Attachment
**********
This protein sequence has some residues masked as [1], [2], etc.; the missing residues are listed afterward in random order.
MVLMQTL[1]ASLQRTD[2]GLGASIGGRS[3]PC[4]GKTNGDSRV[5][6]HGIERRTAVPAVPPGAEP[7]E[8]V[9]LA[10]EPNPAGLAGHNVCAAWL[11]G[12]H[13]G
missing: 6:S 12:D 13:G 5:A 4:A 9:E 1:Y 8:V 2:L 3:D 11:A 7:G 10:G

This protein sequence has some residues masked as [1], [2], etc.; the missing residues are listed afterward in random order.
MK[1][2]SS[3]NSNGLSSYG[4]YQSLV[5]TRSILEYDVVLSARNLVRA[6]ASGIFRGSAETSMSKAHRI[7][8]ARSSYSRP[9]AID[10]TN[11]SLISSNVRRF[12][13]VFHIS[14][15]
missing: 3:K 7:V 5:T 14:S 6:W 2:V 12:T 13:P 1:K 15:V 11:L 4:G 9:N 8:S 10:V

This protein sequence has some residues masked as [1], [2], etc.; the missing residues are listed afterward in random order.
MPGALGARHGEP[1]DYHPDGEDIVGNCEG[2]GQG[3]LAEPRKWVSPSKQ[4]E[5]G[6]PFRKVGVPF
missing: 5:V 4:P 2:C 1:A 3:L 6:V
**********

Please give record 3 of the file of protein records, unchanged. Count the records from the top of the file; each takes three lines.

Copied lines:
This protein sequence has some residues masked as [1], [2], etc.; the missing residues are listed afterward in random order.
MPGALGARHGEP[1]DYHPDGEDIVGNCEG[2]GQG[3]LAEPRKWVSPSKQ[4]E[5]G[6]PFRKVGVPF
missing: 5:V 4:P 2:C 1:A 3:L 6:V